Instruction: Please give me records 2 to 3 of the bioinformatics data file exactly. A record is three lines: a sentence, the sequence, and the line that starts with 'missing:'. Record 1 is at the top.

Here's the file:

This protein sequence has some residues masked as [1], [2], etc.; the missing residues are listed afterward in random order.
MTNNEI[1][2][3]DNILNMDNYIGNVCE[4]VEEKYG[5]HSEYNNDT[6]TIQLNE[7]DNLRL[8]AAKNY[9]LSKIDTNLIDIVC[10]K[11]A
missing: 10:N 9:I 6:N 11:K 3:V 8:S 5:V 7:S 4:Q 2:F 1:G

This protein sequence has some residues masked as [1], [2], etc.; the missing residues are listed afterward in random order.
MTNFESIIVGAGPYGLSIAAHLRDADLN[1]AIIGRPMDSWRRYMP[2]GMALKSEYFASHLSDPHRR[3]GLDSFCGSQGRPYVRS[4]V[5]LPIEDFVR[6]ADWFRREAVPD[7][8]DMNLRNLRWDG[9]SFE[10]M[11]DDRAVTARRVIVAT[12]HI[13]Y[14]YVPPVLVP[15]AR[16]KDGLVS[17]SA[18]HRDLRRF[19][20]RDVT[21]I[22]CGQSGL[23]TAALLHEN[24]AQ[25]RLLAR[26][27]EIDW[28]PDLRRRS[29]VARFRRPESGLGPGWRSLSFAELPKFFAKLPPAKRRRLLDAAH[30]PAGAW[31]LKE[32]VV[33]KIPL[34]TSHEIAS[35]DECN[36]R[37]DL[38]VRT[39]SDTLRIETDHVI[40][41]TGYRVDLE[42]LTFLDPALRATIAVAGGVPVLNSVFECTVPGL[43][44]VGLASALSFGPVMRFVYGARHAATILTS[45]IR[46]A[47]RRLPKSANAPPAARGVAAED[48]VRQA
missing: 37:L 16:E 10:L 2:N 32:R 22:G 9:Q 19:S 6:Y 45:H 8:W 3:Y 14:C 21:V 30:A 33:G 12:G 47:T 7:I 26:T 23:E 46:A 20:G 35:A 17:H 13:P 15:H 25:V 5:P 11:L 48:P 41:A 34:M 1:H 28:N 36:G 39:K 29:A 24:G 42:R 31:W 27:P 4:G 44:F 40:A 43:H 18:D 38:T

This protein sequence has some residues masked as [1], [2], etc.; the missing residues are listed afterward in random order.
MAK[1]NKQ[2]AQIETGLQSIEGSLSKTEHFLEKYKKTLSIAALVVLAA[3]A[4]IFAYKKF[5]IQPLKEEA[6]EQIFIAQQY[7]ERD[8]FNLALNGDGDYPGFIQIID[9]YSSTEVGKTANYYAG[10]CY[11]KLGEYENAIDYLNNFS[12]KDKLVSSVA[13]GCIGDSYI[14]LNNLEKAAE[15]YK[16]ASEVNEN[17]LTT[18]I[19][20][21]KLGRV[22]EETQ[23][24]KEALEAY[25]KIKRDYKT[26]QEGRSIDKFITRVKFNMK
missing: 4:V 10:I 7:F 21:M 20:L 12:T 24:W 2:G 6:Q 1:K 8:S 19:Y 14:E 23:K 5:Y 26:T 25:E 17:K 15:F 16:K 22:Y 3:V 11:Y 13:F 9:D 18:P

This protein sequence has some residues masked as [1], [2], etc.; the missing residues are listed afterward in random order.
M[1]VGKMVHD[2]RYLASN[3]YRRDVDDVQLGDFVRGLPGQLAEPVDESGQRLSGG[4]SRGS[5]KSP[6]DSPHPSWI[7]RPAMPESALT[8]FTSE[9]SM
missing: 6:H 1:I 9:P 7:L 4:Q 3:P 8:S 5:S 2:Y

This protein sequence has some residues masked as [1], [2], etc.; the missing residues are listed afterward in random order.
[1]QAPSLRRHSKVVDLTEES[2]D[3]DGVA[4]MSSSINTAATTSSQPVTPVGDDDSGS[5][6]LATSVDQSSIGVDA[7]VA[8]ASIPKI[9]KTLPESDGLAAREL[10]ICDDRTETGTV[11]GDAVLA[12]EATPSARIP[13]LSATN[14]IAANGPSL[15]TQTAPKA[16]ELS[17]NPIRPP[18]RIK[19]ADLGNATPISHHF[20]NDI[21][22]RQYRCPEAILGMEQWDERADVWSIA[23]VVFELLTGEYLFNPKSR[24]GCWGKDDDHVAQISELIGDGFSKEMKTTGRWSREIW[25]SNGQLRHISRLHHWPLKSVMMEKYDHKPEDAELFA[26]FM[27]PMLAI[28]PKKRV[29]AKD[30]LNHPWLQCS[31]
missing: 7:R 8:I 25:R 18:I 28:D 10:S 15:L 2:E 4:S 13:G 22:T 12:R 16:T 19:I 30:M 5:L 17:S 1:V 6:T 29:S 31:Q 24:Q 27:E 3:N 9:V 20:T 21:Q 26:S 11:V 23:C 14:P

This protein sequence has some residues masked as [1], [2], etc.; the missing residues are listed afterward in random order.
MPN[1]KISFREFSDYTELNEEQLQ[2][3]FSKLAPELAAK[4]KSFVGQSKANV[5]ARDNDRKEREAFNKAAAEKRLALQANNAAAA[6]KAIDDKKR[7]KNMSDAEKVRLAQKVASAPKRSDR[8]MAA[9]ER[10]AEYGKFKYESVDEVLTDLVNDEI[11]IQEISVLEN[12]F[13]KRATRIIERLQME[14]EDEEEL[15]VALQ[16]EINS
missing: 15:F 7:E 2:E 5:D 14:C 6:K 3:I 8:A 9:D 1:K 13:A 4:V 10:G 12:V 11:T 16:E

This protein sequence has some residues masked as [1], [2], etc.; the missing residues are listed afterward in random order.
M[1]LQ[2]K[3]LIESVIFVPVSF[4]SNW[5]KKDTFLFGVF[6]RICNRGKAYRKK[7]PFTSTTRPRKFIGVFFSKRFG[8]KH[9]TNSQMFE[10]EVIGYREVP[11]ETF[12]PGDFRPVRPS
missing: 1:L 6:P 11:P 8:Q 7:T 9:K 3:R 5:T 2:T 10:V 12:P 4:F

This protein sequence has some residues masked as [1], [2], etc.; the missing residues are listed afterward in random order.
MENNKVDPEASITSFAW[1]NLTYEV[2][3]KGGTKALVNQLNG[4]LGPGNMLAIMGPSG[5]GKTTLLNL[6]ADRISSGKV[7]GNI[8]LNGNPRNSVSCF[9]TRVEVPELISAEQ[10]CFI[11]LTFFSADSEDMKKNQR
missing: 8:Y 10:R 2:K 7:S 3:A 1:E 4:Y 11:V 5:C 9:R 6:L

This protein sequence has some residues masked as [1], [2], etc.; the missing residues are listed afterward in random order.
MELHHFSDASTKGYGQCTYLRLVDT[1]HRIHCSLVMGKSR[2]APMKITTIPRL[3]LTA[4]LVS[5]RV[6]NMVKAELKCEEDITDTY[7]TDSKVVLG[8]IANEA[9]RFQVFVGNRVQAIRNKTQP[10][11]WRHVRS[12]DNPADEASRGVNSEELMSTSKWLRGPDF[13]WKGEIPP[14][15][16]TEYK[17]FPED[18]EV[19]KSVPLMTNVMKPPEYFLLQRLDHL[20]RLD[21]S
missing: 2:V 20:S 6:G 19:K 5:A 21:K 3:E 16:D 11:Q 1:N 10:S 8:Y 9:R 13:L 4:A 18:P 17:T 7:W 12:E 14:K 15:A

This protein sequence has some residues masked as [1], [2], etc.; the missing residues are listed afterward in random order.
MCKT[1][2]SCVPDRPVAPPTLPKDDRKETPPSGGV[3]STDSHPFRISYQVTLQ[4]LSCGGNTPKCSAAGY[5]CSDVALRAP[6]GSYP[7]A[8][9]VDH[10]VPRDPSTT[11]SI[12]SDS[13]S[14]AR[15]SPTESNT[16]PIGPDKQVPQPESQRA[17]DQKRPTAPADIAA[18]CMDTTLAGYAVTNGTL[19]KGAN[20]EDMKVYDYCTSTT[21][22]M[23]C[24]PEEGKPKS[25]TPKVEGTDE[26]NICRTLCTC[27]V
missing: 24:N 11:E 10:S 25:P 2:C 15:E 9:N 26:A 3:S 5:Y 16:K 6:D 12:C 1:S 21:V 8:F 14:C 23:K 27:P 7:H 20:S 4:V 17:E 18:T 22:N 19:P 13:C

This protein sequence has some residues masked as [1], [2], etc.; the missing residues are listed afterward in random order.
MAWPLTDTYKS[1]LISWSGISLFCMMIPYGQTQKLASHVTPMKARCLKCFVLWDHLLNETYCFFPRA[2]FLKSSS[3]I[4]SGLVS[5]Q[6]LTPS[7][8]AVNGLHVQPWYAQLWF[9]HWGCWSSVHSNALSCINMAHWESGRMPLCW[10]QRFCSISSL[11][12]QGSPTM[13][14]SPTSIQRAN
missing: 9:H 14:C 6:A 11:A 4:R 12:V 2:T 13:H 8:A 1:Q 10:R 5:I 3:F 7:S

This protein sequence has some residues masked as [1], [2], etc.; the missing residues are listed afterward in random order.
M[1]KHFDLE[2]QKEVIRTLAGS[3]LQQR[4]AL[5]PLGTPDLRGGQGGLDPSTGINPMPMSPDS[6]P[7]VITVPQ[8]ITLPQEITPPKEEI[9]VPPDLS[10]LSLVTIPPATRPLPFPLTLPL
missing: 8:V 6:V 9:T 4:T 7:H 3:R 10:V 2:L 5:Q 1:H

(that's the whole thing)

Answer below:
This protein sequence has some residues masked as [1], [2], etc.; the missing residues are listed afterward in random order.
MTNFESIIVGAGPYGLSIAAHLRDADLN[1]AIIGRPMDSWRRYMP[2]GMALKSEYFASHLSDPHRR[3]GLDSFCGSQGRPYVRS[4]V[5]LPIEDFVR[6]ADWFRREAVPD[7][8]DMNLRNLRWDG[9]SFE[10]M[11]DDRAVTARRVIVAT[12]HI[13]Y[14]YVPPVLVP[15]AR[16]KDGLVS[17]SA[18]HRDLRRF[19][20]RDVT[21]I[22]CGQSGL[23]TAALLHEN[24]AQ[25]RLLAR[26][27]EIDW[28]PDLRRRS[29]VARFRRPESGLGPGWRSLSFAELPKFFAKLPPAKRRRLLDAAH[30]PAGAW[31]LKE[32]VV[33]KIPL[34]TSHEIAS[35]DECN[36]R[37]DL[38]VRT[39]SDTLRIETDHVI[40][41]TGYRVDLE[42]LTFLDPALRATIAVAGGVPVLNSVFECTVPGL[43][44]VGLASALSFGPVMRFVYGARHAATILTS[45]IR[46]A[47]RRLPKSANAPPAARGVAAED[48]VRQA
missing: 37:L 16:E 10:L 2:N 32:R 22:G 9:Q 19:S 6:Y 45:H 8:W 3:Y 14:C 21:V 30:A 33:G 12:G 47:T 7:I 26:T 23:E 46:A 20:G 35:A 17:H 13:P 15:H 25:V 5:P 11:L 48:P 41:A 34:M 1:H 28:N 36:G 39:K 29:A 24:G 42:R 31:W 27:P 4:G 44:F 40:A 43:H 18:D 38:T

This protein sequence has some residues masked as [1], [2], etc.; the missing residues are listed afterward in random order.
MAK[1]NKQ[2]AQIETGLQSIEGSLSKTEHFLEKYKKTLSIAALVVLAA[3]A[4]IFAYKKF[5]IQPLKEEA[6]EQIFIAQQY[7]ERD[8]FNLALNGDGDYPGFIQIID[9]YSSTEVGKTANYYAG[10]CY[11]KLGEYENAIDYLNNFS[12]KDKLVSSVA[13]GCIGDSYI[14]LNNLEKAAE[15]YK[16]ASEVNEN[17]LTT[18]I[19][20][21]KLGRV[22]EETQ[23][24]KEALEAY[25]KIKRDYKT[26]QEGRSIDKFITRVKFNMK
missing: 4:V 10:I 7:F 21:M 20:L 12:T 24:W 2:G 6:Q 1:K 8:S 19:Y 14:E 23:K 5:Y 26:T 25:E 17:K 15:F 16:K 22:Y 3:V 11:Y 13:F 9:D 18:P